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Kimba the White Lion Anime Review

Title: Kimba the White Lion (Anime Elements edition)

U. S. (Re) release date: November 1, 2016

Format: Blu-ray or DVD/ 52 Episodes/ 1145 Minutes

English Dub

Genre: Youth, Action, Comedy

Age Rating: All Ages

Overall Personal Rating: B

Synopsis:

A young lion cub escapes from hunters, to find himself alone and orphaned. He spends time with some humans who help him. He learns to appreciate their culture and speak the language. He sets out to make his way in the jungle. A natural leader, he begins to gather friends and rallies the other animals to help protect themselves from  the dangers in the jungle, especially the hunters. Kimba believes that peace will only be maintained if the animals and people learn to communicate and respect each other but he won’t back down from a fight. Along the way, Kimba searches for his past and learns to gain strength from his ancestors.

Commentary:

Kimba the White Lion is a classic of anime originally aired in the 1960’s, a comedy/drama series meant for children. I don’t intend that it should be put into the same grouping as an American cartoons. It isn’t what we are used to. The characters don’t seem so far off, but it is the story telling and some of the situational elements that make it different. It’s been noted that a similarity exists between Kimba the White Lion and the American The Lion King, and I can see those points, but this story has the time to go in depth (it is 52 episodes) as to the meaning of community, our place int the world and even an early form of conservation.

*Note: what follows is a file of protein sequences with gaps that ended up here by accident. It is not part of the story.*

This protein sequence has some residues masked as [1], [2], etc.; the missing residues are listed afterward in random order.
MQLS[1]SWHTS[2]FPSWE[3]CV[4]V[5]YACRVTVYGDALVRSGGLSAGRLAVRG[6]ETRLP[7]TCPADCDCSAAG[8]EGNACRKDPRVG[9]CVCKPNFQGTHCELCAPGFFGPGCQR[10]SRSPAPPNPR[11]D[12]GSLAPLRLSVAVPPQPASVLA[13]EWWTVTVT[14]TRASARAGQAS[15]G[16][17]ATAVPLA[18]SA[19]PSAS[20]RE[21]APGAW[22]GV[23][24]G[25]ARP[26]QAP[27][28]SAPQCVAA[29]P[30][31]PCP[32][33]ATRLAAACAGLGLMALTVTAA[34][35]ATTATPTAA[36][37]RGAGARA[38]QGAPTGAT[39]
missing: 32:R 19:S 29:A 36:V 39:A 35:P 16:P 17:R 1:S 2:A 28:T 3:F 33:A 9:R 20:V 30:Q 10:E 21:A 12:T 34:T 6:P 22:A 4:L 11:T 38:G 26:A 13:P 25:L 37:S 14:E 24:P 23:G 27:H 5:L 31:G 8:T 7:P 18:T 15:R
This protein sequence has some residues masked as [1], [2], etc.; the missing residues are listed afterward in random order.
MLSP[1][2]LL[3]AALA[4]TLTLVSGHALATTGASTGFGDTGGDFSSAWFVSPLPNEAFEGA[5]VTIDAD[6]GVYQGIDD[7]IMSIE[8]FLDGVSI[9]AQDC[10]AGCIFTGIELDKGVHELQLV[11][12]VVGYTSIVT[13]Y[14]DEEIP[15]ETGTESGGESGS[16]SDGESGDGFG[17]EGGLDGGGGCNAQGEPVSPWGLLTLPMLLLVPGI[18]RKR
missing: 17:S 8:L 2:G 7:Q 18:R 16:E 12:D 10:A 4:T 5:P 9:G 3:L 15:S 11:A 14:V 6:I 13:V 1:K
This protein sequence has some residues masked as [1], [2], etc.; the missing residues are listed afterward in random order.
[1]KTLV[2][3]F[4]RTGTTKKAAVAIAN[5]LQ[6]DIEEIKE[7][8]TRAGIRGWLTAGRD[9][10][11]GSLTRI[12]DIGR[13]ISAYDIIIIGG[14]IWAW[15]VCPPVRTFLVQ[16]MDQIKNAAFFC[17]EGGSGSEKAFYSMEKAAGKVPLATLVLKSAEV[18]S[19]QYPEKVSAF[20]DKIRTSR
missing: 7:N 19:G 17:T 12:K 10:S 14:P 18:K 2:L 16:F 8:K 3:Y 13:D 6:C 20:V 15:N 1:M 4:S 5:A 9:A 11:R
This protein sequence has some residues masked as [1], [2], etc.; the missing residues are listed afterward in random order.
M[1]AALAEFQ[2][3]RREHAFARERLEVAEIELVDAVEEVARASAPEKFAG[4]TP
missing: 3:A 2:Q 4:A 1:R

Who do I recommend Kimba the White Lion for? As a classic, any anime fan should catch a few episode to see part of the development of the art form and story telling. It was created by one of the early stars of anime/manga, Osamu Tezuka, who also created Astro Boy among others. really, I think it has little to hold an adult’s attention, it is definitely a kid’s show. (Wonderfully, this is an English dub, the kid’s anime I’ve seen so far hasn’t been, which doesn’t make sense for the American market.) Another reason to watch, is the Kimba versus Simba. It’s fun to see how you will think about the similarities. I don’t know if one influenced the other, but as you watch, remember Kimba predates by decades.

Visually it has some of the characteristics we know and appreciate from the contemporary anime of today. It has the bright colors and big eyes with the enthusiastic lead character.  There is quite a bit that does make it dated, but that doesn’t necessarily mean that they are bad things. It is a representation of the times. The art style isn’t what we are used to now, but familiar at the time, even in America. The sound effects also come across as dated, as to what I mean, think “pow” and “boing” of the original Batman TV series.

Overall Personal Rating: B   As a viewer of modern anime, I wonder if Kimba can find much of an audience, but I hope everyone at least gives it a try for the sake of  it’s 50 year history.